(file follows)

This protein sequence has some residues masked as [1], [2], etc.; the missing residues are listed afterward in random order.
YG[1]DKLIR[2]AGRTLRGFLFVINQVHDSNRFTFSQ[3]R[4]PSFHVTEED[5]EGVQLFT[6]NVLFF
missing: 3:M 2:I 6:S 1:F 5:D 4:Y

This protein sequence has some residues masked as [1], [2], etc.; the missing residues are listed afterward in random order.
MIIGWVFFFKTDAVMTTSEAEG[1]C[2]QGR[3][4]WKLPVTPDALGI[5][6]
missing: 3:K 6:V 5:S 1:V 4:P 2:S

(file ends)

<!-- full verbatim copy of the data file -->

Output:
This protein sequence has some residues masked as [1], [2], etc.; the missing residues are listed afterward in random order.
YG[1]DKLIR[2]AGRTLRGFLFVINQVHDSNRFTFSQ[3]R[4]PSFHVTEED[5]EGVQLFT[6]NVLFF
missing: 3:M 2:I 6:S 1:F 5:D 4:Y

This protein sequence has some residues masked as [1], [2], etc.; the missing residues are listed afterward in random order.
MIIGWVFFFKTDAVMTTSEAEG[1]C[2]QGR[3][4]WKLPVTPDALGI[5][6]
missing: 3:K 6:V 5:S 1:V 4:P 2:S